Monday, February 1, 2016

Military-Mullah Nexus Strangling Pakistan

By Balbir Punj
01 February 2016
Unfortunately, India is yet to figure out how to empower the civilian leadership in Islamabad so that it can free Pakistan from the chokehold of the Generals and their Jihadis
On Republic Day, as India showcased the strength of its multi-party democracy as well as its military and civilian might, regrettable events occurred with regard to Pakistan, carved out of India more than 65 years ago to safeguard Muslim interests, which showed that the latter had further lost its core legitimacy. This is best brought out in  US President Barack Obama’s praise for the Indian initiative to restart the peace dialogue with Pakistan while demanding that Islamabad “delegitimise, disrupt and dismantle” terrorist networks  operating under its canopy.
The US Congress recently withheld funds to Pakistan on exactly the same issue, thereby sending the message that the US political establishment stands firmly with the President on the issue. Earlier, the futile exercise of the Pakistan Army chief knocking at every door in Washington, DC, underscored that the game is now over for all the three power centres in Pakistan the civilian Government, the Army and the terror organisations.
The US President also specified that “terrorists must be brought to justice”, something  Pakistan has failed to accomplish not only with regard to the attack on the Indian Air Force base in  Pathankot but also over long years, despite periodic assurances that the perpetrators will be punished.
Pakistani Prime Minister Nawaz Sharif’s had given assurance to this country that his Government will take action against the terrorists from Pakistan, days after the Pathankot attack. But we are yet to see any concrete or effective action. Is it that Mr Sharif is constrained in taking action?  If so, what are his constraints and who are the real masters in his Government?
A brilliant analysis of the multiple forces working in and on the Pakistani Government has been done by well-known columnist and author Ayesha Siddiqa. Her book, Military Inc.: Inside Pakistan’s Military Economy, has laid bare the power strings that have made the Army in that country a dominant player in decision-making.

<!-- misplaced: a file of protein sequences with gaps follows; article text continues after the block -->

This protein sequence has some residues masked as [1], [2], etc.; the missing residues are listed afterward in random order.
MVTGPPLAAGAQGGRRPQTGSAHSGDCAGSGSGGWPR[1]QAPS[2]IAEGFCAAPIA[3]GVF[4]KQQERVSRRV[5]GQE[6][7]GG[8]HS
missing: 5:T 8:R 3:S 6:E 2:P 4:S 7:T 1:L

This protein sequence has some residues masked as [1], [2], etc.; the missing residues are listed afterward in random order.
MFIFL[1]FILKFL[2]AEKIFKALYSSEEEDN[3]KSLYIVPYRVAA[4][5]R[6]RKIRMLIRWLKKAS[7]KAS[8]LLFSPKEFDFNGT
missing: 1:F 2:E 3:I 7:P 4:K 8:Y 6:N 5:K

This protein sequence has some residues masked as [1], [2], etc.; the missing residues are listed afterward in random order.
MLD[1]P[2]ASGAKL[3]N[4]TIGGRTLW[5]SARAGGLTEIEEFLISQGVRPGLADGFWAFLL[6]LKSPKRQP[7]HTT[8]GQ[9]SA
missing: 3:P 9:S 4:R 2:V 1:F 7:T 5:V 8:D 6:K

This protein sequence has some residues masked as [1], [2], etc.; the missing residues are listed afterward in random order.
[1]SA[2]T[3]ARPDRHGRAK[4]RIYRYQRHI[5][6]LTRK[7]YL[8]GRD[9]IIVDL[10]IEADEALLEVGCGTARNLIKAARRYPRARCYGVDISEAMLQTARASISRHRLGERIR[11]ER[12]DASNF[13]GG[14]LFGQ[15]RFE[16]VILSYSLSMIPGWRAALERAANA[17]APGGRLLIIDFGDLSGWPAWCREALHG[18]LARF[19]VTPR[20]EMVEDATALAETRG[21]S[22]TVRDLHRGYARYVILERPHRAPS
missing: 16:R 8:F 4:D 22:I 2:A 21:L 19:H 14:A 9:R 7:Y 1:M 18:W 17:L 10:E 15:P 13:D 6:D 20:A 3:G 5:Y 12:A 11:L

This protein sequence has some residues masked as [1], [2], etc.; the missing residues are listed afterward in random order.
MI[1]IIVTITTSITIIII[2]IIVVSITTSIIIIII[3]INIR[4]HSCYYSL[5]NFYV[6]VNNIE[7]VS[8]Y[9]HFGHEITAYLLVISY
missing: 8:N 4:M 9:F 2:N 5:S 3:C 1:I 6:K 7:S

She admits that the raison d'ĂȘtre for the military is its opposition to India. Now, that is no new discovery. Her country has gone through what she says is a civilian peace response to Army intervention; to stop Army influence directly or through manipulated terror an outcome over the last 60 years that, she terms as the “tragic cyclic process in which  hopeful overtures end with some act of terrorism, then tension and finally an effort to  begin again.”
The outreach of India’s then Prime Minister AB Vajpayee to Mr Sharif, was followed by the Pakistan Army’s Kargil infiltration. Soon after, Mr Sharif was ousted from power and exiled to Saudi Arabia. Every time peace initiatives were made, the Pakistan Army or terror organisations or both intervened to thwart any progress. All this is the history of the “tragic cyclic process” over the last 60 years and more.
What is new in Ms Siddiqa’s January 25 article in an Indian daily is her contention that increasingly traders and politicians from all parties are convinced that there has to be a peace process and it must lead to peace.  In fact, the columnist asserts that, “The two main parties realised that greater political empowerment and improvement of civil-military balance required improving relations with India.” Whether it was Benazir Bhutto or Mr Nawaz Sharif, who were in power throughout the 1990s, each of the Pakistani Prime Ministers came forward with warm responses to India’s overtures of peace.